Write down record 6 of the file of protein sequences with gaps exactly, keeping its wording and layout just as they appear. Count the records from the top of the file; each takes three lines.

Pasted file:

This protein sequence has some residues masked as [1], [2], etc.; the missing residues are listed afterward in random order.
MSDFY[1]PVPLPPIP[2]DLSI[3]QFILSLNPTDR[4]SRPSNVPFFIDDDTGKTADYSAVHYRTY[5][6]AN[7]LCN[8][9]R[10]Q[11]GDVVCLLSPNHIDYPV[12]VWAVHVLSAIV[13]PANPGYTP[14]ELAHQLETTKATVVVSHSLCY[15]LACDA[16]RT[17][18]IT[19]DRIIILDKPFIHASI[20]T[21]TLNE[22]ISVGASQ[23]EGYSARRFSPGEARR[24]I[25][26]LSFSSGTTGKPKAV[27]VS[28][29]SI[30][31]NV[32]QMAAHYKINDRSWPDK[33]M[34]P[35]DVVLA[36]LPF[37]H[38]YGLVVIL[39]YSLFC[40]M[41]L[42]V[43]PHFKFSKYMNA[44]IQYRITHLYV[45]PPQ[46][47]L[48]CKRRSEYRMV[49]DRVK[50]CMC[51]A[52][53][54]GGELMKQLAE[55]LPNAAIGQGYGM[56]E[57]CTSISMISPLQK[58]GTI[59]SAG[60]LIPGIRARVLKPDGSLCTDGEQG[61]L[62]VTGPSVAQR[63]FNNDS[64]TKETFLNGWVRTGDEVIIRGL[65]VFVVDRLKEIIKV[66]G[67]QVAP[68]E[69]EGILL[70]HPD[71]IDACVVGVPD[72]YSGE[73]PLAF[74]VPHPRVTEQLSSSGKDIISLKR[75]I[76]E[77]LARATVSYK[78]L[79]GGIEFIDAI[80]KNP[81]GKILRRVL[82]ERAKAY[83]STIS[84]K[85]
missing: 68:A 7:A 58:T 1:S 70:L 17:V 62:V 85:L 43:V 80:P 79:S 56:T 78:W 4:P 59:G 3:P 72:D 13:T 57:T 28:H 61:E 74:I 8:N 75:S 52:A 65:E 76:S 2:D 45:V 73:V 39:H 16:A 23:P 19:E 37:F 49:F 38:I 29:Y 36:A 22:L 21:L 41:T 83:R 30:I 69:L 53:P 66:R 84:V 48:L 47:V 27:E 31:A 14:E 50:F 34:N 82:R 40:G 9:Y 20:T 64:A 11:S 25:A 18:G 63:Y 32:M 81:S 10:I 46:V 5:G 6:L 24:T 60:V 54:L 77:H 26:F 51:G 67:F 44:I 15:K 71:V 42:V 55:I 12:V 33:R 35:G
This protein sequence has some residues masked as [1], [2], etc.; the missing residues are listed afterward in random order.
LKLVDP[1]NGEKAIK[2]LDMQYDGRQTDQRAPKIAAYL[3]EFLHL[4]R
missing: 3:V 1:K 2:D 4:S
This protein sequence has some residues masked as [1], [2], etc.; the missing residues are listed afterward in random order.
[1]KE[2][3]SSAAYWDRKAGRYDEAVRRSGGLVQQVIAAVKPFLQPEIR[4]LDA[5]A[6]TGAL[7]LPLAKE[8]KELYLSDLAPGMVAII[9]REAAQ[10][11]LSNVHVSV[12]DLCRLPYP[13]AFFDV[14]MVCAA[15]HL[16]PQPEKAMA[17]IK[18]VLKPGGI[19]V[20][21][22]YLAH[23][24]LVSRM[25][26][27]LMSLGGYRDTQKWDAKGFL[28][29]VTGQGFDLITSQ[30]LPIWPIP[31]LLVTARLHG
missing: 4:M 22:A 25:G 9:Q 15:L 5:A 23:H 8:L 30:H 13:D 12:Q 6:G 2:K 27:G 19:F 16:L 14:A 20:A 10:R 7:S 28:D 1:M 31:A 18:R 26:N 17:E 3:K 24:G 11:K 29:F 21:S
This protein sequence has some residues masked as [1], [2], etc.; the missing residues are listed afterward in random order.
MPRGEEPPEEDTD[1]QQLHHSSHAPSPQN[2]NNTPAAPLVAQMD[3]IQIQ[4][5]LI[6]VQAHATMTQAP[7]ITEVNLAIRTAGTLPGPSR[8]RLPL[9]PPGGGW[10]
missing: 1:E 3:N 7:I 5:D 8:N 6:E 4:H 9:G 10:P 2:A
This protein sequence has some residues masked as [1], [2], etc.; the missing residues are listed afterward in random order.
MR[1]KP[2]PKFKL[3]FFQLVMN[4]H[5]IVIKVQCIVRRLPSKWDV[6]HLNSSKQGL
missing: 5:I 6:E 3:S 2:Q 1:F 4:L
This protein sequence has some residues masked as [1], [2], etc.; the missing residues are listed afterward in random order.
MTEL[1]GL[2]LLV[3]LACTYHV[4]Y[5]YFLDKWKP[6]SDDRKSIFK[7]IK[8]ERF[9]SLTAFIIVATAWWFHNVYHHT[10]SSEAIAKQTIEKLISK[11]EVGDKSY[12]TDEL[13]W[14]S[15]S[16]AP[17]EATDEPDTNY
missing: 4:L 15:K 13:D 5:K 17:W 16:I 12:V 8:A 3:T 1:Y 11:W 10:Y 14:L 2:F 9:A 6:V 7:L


This protein sequence has some residues masked as [1], [2], etc.; the missing residues are listed afterward in random order.
MTEL[1]GL[2]LLV[3]LACTYHV[4]Y[5]YFLDKWKP[6]SDDRKSIFK[7]IK[8]ERF[9]SLTAFIIVATAWWFHNVYHHT[10]SSEAIAKQTIEKLISK[11]EVGDKSY[12]TDEL[13]W[14]S[15]S[16]AP[17]EATDEPDTNY
missing: 4:L 15:K 13:D 5:K 17:W 16:I 12:V 8:A 3:T 1:Y 11:W 10:Y 14:L 2:F 9:A 6:V 7:L